• The i-minus one theory (Hulstijn, 2001)
  • Aim for mastery and not mass
  • Words need to be noticed and practiced through
    a series of strategies
  • Direct vocabulary instruction is essential

14
Vocabulary Strategies
  • Form or determination strategies
  • Rehearsal of memory-related strategies
  • Consolidation strategies
  • Social strategies
  • Metacognitive strategies (Schmitt, 2000)

15
The Study
  • In an EAP university reading to write 10-week
    credit course of 25 students.
  • Research questions
  • How do students perceive direct vocabulary
    instruction of the AWL word list as faciliting
    academic reading and writing?
  • How does contextual richness contribute to
    vocabulary acquisition?
  • Methods and Data Collection
  • Classroom observations of teaching
  • Student and teacher interviews
  • Student questionnaires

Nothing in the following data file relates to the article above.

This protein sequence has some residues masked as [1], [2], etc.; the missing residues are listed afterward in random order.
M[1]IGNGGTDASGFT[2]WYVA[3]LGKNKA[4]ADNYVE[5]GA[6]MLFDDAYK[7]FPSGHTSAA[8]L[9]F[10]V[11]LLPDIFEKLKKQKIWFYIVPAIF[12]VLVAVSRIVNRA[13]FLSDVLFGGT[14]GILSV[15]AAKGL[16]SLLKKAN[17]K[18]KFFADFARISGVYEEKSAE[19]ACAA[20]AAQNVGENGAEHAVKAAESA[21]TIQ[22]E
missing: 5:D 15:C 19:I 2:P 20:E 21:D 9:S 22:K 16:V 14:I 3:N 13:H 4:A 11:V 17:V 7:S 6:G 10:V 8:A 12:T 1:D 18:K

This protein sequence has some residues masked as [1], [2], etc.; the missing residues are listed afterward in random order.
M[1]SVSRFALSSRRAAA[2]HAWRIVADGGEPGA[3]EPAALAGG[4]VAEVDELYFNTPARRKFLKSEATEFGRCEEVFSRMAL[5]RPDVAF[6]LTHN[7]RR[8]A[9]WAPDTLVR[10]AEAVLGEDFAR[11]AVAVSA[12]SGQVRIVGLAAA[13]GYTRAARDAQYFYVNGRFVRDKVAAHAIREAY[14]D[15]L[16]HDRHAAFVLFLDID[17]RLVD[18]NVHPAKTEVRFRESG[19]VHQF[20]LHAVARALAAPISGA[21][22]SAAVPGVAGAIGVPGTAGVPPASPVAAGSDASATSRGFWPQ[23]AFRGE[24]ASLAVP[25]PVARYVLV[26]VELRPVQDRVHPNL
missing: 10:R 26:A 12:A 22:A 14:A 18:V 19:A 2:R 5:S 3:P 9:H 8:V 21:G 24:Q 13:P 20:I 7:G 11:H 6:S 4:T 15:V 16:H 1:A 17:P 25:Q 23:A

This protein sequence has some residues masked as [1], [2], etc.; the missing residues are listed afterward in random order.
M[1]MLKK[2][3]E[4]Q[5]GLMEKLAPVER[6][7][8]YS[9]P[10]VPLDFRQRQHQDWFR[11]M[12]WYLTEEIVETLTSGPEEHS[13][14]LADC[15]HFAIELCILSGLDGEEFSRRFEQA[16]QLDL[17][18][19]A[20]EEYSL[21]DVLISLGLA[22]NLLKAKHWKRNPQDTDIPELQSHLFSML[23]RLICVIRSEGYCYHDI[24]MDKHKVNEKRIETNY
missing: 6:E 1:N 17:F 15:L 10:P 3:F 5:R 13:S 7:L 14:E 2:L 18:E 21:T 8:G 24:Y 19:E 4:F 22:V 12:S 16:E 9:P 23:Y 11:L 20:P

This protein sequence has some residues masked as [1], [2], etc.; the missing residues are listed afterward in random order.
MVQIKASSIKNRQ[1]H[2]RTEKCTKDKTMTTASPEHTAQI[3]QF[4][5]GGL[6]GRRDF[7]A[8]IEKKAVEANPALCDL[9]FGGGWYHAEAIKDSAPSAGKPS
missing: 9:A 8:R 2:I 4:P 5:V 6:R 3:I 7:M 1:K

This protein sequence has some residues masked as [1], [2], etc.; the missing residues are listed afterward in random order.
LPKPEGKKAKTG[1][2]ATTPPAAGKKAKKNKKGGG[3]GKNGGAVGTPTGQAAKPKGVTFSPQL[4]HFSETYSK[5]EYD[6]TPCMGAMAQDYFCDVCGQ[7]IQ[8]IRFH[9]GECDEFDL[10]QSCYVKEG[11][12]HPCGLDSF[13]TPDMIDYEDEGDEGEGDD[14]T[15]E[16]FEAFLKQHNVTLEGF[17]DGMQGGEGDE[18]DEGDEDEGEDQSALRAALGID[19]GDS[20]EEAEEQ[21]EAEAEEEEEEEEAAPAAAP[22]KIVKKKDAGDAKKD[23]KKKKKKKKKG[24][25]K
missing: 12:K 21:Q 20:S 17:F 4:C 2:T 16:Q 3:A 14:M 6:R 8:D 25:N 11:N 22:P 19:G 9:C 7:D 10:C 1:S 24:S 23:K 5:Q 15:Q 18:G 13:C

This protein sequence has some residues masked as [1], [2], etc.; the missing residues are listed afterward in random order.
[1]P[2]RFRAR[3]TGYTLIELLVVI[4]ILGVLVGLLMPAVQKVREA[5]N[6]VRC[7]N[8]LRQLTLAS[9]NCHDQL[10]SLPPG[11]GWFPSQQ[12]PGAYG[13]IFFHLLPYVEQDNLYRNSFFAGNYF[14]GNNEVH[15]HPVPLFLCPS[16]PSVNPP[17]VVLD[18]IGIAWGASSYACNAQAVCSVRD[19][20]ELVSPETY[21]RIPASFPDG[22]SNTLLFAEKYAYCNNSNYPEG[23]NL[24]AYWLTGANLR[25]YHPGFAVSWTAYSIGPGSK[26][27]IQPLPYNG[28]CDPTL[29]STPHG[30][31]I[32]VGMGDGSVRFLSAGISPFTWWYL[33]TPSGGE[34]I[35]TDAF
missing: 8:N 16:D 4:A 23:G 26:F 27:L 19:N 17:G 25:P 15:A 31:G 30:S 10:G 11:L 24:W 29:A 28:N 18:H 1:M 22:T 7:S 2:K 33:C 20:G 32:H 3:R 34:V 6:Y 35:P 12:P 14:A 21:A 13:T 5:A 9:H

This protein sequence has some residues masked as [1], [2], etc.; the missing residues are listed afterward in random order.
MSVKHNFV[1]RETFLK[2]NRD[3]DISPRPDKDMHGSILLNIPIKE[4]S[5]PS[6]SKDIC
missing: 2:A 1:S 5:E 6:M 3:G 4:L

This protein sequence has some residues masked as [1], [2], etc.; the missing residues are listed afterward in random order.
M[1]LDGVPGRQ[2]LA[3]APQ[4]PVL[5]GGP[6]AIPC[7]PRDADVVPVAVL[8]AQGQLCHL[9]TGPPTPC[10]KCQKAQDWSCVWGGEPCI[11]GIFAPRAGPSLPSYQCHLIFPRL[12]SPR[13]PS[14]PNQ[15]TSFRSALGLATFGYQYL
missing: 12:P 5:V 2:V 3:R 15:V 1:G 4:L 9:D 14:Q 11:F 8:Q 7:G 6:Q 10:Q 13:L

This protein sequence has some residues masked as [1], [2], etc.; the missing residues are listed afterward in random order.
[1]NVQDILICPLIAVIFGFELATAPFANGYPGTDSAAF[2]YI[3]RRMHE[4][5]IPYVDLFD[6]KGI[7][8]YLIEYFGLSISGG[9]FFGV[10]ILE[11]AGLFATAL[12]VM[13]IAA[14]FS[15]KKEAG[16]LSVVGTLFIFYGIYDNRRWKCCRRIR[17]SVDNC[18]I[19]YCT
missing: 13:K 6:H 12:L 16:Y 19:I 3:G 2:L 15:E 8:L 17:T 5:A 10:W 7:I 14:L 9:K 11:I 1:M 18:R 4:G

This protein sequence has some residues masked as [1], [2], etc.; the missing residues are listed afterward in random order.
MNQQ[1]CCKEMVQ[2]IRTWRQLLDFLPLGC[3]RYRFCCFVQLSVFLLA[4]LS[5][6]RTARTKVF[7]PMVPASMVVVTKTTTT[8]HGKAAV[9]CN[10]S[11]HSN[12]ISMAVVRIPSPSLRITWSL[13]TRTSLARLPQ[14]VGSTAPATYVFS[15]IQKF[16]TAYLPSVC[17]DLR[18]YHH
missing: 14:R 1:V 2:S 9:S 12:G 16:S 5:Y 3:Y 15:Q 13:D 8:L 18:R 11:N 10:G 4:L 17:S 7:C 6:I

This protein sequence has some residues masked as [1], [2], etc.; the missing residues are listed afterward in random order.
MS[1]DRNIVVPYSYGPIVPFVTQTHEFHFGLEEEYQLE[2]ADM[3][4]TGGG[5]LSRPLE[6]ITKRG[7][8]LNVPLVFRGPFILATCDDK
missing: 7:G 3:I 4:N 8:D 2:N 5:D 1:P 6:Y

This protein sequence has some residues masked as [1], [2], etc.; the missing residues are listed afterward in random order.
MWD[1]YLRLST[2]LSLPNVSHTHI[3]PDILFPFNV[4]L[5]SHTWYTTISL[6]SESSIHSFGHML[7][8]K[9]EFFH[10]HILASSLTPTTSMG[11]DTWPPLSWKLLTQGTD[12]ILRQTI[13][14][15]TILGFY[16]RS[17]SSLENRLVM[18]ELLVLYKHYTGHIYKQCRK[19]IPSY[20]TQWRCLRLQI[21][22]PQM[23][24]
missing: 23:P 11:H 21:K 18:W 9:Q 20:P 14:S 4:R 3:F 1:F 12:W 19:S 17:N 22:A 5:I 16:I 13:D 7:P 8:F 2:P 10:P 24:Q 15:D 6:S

16
The Class
  • Vocabulary instruction imperative as a
    preparation for writing
  • Reading on branding - Create a buzz for
    yourself on Facebook
  • AWL Establish, construct, create
  • Brands target consumers with three benefits based
    on guaranteeing quality products, distinguishing
    product uniqueness and satisfying customers.

17
People who do well with the vocabulary, do
better with their essays. It is very important
to practice the vocabulary.
  • Student generated sentences
  • Mainstream medicine and complementary medicine
    offer patients great remedies because of their
    integrative nature.
  • To maintain a healthy lifestyle, people have to
    persist in having an exercise regimen of at least
    twice a week.

18
Building the Vocabulary
  • Verb Noun Adjective
  • Immunize immunization adverse
  • Vaccinate vaccination negative
  • Inoculate Inoculation
  • Word parts -ize, ate tion, im, in
  • Parts of speech
  • Collocations Adverse reaction adverse effect
  • be immunized against a
    disease

19
The good thing about the vocabulary you have
learned is that you can carry it forward.
  • Even though Genetically Modified products
    enhance taste, augment yields and increase
    resistance to disease, they create a threat to
    human health, government health and human ethics.

20
What the students had to say
  • New vocabulary helped me develop content of
    essays.
  • I use academic words now such as obtain instead
    of get.